• @Ajean Correct, which is why we combine the tag usage with [ibm-bluemix]. Thus, for a question about the Containers service on Bluemix, you should always see [ibm-bluemix] and [containers] together. We try to reuse tags when they make sense and create new ones for services when something close does not exist. We also want to make sure that the tags we choose would be easily identifiable with the service. – William 'Bill' Wentworth Sep 6 '17 at 17:41
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    @JoshCaswell The issue here is that the tag is being used in a way that's contrary to its definition. It's being used as, "any question that the IBM corporation should look at" rather than, "any question that's actually about topic X". Thus the practice of adding a tag that doesn't apply to the question, just to get IBM people to see it, is treating the tag as a meta-tag. Of course, the problem here is that usage, not the tag itself (assuming the tag does have a sensible topic that it can actually represent). – Servy Sep 6 '17 at 17:50
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    ... a bigger problem is that someone is trying to make SO their entitled support platform. SO absolutely does not have to abide by any requirement IBM, or said user, can have. Users don't get to demand from SO to manage their own case separately from anyone else. – Félix Gagnon-Grenier Sep 6 '17 at 18:18
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    SO is definitely NOT considered an entitled support platform by IBM Bluemix. It is an option to get help from other peoples' experience. If someone needs to open a Bluemix Support ticket based on their account specifications, they can do it. We add tags to questions to identify the subject to which it pertains, which makes it easier for community members, customers, and IBMers. Like any other company, such as Amazon, Microsoft, Cisco, and so on, we have a variety of people here helping others with their questions. I don't believe we work with SO any differently than other companies. – William 'Bill' Wentworth Sep 6 '17 at 21:30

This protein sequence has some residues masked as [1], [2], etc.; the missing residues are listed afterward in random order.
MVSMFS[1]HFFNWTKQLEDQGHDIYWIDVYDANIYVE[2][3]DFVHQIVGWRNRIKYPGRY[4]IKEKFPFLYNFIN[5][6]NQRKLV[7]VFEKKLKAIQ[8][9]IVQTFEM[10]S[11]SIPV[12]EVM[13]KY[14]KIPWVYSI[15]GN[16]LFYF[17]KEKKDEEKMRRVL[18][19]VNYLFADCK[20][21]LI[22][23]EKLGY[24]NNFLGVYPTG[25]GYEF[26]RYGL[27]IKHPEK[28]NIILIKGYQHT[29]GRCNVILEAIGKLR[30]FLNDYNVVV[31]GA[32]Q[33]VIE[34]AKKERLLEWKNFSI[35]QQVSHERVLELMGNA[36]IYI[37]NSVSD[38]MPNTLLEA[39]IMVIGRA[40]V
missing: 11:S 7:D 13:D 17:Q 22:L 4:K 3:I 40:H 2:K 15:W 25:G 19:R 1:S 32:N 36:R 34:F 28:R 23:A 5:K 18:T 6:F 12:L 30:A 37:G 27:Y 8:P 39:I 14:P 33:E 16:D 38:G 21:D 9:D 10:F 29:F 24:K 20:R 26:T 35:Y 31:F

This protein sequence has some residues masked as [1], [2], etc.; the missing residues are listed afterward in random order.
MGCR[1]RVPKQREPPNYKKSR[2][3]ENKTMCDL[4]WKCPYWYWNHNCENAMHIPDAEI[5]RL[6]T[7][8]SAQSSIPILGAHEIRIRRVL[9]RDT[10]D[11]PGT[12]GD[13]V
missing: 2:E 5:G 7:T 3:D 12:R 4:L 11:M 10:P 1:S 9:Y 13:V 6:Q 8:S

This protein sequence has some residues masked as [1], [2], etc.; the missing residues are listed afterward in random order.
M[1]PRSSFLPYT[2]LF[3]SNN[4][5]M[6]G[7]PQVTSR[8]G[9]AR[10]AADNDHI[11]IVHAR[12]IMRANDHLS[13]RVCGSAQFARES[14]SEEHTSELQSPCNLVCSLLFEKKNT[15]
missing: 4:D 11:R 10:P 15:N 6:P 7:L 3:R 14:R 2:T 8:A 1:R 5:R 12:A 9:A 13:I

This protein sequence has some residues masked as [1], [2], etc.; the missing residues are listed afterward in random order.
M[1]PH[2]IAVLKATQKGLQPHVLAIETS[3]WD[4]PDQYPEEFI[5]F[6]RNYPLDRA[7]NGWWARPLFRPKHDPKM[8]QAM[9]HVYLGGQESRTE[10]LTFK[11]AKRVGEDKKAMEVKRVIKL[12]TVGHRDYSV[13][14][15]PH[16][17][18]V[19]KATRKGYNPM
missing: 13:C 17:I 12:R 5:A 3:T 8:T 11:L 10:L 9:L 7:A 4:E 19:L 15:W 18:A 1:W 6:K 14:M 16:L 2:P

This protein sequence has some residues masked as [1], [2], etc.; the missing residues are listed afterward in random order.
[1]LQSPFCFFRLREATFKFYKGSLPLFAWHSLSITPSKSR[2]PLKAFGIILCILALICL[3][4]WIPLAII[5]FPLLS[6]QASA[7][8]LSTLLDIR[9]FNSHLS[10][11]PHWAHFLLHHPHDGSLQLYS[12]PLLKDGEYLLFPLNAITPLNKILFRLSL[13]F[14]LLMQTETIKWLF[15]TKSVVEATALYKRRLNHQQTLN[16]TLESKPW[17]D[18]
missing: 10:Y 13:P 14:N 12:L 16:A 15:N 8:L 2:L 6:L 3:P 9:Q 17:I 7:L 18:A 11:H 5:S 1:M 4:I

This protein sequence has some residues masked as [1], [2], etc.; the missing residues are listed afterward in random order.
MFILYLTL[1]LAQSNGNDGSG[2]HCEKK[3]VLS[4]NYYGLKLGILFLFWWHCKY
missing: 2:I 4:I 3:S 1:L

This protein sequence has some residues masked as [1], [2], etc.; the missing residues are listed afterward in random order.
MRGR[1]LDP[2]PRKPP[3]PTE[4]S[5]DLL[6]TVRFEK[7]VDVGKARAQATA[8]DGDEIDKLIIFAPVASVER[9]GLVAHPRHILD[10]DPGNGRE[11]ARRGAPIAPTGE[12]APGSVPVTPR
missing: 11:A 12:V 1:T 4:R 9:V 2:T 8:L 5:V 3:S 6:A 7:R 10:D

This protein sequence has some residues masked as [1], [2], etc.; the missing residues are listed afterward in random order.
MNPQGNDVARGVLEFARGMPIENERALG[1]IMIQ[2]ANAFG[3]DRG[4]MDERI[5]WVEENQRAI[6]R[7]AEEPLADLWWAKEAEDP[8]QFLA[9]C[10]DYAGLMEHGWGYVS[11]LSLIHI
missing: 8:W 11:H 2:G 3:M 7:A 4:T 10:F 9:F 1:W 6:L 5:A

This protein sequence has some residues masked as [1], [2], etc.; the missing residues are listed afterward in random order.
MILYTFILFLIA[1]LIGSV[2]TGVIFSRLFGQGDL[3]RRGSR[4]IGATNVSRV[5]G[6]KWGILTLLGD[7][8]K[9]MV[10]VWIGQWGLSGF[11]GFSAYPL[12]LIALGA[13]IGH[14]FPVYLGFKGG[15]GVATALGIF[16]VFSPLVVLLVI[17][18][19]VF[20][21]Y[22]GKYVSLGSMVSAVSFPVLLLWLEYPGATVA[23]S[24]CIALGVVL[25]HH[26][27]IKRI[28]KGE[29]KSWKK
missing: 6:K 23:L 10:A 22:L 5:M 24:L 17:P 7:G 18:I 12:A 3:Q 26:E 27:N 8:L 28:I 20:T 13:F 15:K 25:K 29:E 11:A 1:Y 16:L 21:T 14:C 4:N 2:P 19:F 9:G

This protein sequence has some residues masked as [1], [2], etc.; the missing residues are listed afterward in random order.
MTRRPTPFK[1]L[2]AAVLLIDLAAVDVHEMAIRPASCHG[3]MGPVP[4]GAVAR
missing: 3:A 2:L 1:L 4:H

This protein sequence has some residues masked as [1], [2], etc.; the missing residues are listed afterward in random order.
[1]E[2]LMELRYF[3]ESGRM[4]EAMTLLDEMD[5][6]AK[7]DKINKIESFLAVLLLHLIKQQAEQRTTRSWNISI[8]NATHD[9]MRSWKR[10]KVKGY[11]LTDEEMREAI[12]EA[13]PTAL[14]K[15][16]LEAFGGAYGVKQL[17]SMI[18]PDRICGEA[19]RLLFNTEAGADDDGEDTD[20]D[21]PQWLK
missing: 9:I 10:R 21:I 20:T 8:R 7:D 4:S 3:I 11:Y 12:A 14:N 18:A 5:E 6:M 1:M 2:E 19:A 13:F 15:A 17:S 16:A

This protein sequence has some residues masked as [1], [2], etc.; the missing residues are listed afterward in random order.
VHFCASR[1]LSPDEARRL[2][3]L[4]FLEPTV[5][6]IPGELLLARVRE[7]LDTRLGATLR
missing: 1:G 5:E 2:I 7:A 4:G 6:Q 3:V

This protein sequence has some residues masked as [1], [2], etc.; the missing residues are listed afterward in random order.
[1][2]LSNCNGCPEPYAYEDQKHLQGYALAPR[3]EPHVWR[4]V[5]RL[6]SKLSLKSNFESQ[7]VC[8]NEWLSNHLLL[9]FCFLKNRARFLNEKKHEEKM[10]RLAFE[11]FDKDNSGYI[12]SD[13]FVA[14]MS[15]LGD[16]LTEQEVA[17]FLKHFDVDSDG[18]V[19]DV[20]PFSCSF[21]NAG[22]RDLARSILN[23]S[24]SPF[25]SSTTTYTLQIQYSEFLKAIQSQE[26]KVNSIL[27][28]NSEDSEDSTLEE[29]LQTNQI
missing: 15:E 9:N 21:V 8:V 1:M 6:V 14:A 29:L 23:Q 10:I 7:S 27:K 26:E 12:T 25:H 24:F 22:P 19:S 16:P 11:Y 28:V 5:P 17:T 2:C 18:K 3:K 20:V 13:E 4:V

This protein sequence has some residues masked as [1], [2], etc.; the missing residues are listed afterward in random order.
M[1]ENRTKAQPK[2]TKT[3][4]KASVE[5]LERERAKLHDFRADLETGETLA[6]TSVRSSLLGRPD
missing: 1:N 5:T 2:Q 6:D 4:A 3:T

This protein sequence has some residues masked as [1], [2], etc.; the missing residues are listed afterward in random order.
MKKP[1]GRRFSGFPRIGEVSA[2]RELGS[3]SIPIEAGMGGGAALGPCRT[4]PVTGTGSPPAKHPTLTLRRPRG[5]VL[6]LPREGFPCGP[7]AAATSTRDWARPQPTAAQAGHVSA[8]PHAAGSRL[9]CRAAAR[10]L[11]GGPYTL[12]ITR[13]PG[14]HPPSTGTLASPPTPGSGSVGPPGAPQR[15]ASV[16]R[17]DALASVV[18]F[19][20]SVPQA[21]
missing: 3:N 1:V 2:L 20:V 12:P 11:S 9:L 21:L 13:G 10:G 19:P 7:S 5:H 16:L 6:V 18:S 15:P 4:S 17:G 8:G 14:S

• @JoshCaswell You're probably right about that, I threw the term out rather loosely. Although a quick perusal through the front page of [containers] does not inspire confidence that it's really doing any good to its questions - some of them involve things with actual Containers like docker or ibm-bluemix, and some are just python or c++ questions tangentially related to containing something. What do you call a tag that is so overly broad like that? (Real question, not facetious). Maybe it just needs trimming? – Ajean Sep 7 '17 at 0:56
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    @Ajean: Yes, it could very well be a overly-broad, non-specific tag that needs to be removed. I don't know that we have a specific term for them: "useless", I guess. – jscs Sep 7 '17 at 12:20
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Generally speaking if the edit is an improvement then it doesn't matter that the editor works with the technology.

However, I disagree with the first example that removed:

(good to check the number of recognized entities in the user input beforehand).

I don't see how it reads as sarcastic and I'm not surprised that the OP added this back into their answer after two reviewers approved it. In any case,

didn't think the sarcasm was good representing IBM.

is not a legitimate reason for editing something out. If it was a rant it could be removed as noise but we don't remove content just because a company thinks it makes them look bad.

Similarly, the second edit appears to have added an irrelevant tag. IBM teams may be following the containers tag but that tag is neither specific to IBM nor does it appear to be what the question is about.

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    This. Domain experts improving answers is great; we want to encourage that. People making contestable edits, especially for political/marketing reasons, is unacceptable and is to be sharply discouraged. – Cody Gray Sep 6 '17 at 10:36